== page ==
12. Industrial Policy Resolution (30 April, 1956) Development of transport facilities. The State will progressivelyassume a predominant and direct responsibility for setting up new industrial undertakings and for developingtransport facilities. Undertake State trading on an increasing scale. Planned and rapid development. Expand public sector. Disparities in levels of development between different regions should be progressively reduced. 4. 5. 6. 7. 8. 9.

  13. Industrial Policy Feb 2, 1973 The Industrial Policy Resolutionof 1956 still remainedvalid, but certain structural distortionshad crept in the system. The new policies were hence directed towards removingthese distortions. It provided for a closer interactionbetween the agriculturaland industrial sectors. Accordedthe highest priority to the generation and transmissionof power.

  14. Industrial Policy Feb 2, 1973 Special legislationto protect cottage and householdindustrieswas also proposedto be introduced. It was also decidedthat compulsoryexport obligations,merelyfor ensuring the foreign exchangebalance of the project, would no longerbe insisted upon while approving new industrialcapacity.

  15. Industrial Policy Dec 23, 1977 Industrial Policy Dec 23, 1977 Highlightson producinginputs needed by a large numberof smallerunits and making adequate marketing arrangements. To boost the developmentof small scale industries,the investmentlimit in the case of tiny units was enhanced to Rs.2 lakh, of a small scale units to Rs.20 lakh and of ancillariesto Rs.25 lakh.

  16. Industrial Policy Dec 23, 1977 Industrial processes and technologiesaimed at optimumutilisationof energy or the exploitationof alternative sources of energy would be given special assistance,including finance on concessionalterms.

  17. Industrial Policy Statement of July, 1980 Industrial Policy Statement of July, 1980 was based on Industrial Policy Resolution(30 April, 1956). The major objectivesare as follows: Optimum utilisation of installed capacity. Maximum production and achieving higher productivity. Higher employment generation. Promotion of export-oriented industries. 1. 2. 3. 4.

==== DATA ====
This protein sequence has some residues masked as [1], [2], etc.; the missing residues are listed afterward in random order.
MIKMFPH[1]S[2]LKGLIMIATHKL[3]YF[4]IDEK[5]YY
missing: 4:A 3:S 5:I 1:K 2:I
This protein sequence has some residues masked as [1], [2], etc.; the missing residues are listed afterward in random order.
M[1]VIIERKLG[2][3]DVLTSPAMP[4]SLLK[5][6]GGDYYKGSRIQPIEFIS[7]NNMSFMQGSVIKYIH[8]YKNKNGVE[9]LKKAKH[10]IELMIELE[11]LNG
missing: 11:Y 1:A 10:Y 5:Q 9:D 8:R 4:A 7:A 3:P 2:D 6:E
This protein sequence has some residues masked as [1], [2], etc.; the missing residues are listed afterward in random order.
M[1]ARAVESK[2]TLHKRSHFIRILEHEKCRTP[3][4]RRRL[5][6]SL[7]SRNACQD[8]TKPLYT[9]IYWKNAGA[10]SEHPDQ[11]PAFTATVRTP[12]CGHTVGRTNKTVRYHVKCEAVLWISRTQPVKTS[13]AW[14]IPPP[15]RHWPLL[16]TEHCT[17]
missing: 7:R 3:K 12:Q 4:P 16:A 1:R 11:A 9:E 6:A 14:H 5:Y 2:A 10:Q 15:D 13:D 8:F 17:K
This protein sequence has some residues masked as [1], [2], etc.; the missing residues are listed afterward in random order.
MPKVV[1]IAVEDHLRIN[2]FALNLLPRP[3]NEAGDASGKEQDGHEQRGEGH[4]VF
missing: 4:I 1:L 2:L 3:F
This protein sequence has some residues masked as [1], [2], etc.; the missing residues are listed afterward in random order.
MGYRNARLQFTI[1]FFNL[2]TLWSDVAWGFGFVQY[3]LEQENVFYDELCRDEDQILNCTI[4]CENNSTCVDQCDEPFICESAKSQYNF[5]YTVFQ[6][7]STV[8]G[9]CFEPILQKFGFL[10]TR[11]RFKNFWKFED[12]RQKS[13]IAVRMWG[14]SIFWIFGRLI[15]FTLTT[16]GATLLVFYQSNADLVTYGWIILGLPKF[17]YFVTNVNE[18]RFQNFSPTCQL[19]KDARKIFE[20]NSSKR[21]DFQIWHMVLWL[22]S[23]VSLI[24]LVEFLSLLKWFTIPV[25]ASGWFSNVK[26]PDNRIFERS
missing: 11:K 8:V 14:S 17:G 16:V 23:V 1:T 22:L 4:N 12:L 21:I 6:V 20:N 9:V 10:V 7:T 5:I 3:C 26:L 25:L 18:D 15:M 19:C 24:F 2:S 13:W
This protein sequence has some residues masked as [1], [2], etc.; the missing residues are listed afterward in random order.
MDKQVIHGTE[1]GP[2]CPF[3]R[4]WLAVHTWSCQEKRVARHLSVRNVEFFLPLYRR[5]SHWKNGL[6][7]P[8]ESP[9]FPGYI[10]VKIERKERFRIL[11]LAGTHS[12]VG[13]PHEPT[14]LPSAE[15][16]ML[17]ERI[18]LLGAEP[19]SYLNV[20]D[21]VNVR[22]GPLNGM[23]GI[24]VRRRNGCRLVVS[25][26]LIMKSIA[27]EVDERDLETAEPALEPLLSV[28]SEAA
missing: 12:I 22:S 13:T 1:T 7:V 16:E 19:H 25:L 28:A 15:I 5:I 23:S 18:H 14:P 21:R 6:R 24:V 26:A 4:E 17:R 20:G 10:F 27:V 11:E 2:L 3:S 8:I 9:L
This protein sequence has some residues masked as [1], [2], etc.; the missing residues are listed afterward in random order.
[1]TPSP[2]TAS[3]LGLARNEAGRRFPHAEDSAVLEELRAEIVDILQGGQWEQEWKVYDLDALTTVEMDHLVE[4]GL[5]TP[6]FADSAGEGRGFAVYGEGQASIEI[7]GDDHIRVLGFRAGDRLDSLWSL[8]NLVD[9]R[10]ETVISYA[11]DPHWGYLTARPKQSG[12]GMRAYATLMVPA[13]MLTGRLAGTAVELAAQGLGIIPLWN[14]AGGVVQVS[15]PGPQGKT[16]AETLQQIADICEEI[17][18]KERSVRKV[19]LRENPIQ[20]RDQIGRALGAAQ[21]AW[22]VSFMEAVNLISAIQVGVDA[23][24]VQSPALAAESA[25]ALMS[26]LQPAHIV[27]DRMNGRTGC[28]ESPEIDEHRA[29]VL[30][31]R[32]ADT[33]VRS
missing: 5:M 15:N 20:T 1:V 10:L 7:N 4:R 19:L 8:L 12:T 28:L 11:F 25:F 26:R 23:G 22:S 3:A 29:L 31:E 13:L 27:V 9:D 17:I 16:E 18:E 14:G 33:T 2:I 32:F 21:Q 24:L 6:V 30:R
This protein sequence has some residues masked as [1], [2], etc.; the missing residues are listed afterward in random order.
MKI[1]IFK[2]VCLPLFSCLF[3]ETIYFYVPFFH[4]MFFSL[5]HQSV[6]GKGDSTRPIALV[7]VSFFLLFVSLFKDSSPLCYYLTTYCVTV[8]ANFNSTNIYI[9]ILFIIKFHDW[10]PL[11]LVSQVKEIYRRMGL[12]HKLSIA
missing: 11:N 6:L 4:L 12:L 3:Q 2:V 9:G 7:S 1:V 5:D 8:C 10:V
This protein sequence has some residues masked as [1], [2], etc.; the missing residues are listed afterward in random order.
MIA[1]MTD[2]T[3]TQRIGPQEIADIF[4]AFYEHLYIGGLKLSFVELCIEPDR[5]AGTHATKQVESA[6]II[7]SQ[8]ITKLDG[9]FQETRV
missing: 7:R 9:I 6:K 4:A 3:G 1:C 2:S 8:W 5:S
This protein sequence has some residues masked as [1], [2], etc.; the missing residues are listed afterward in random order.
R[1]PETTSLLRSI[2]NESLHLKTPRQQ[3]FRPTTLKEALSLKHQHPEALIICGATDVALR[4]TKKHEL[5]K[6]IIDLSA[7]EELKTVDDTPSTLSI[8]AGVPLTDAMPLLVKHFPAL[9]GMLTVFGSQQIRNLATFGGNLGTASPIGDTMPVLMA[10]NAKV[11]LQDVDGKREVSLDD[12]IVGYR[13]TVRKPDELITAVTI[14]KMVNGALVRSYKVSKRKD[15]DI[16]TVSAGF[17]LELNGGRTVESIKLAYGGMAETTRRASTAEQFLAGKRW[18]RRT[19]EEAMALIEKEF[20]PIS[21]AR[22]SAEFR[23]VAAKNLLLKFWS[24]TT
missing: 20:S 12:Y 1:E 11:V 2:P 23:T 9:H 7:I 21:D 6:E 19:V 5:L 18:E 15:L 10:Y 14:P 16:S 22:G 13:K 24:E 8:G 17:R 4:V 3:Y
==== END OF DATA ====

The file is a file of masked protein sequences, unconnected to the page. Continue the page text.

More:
18. Industrial Policy Statement of July, 1980 Consumerprotection against high prices and bad quality. Correction of regional imbalances. Strengthening of the agricultural base through agro based industriesand promotion of optimum inter-sectoral relationship. 5. 6. 7.

  19. Industrial Policy, July 24, 1991 Government is pledged to launching a reinvigorated struggle for social and economic justice, to end poverty and unemployment and to build a modern, democratic, socialist, prosperous and forward-looking India. Such a society can be built if India grows as part of the world economy and not in isolation. While Government will continue to follow the policy of self-reliance, there would be greater emphasis placed on building up our ability to pay for imports through our own foreign exchange earnings.

  20. Industrial Policy, July 24, 1991 Government is also committed to development and utilisation of indigenous capabilities in technology and manufacturing as well as its upgradation to world standards. Government will continue to pursue a sound policy framework encompassing encouragement of entrepreneurship, development of indigenous technology through investment in research and development, bringing in new technology, dismantling of the regulatory system, development of the capital markets and increasing competitiveness for the benefit of the common man.

  21. Industrial Policy, July 24, 1991 The spread of industrialisation to backward areas of the country will be actively promoted through appropriate incentives,institutions and infrastructure investments. Foreign investment and technology collaboration will be welcomed to obtain higher technology, to increase exports and to expand the production base. Labour will be made an equal partner in progress and prosperity. Workers participation in management will be promoted.

  22. Industrial Policy, July 24, 1991 Need to preserve the environment and ensure the efficient use of available resources. Maintain sustained growth in productivity and gainful employment and attain international competitiveness. In pursuit of the above objectives, Government have decided to take a series of initiatives in respect of the policies relating to the following areas: Industrial Licensing. Foreign Investment. Foreign TechnologyAgreements. Public Sector Policy. MRTPAct. 1. 2. 3. 4. 5.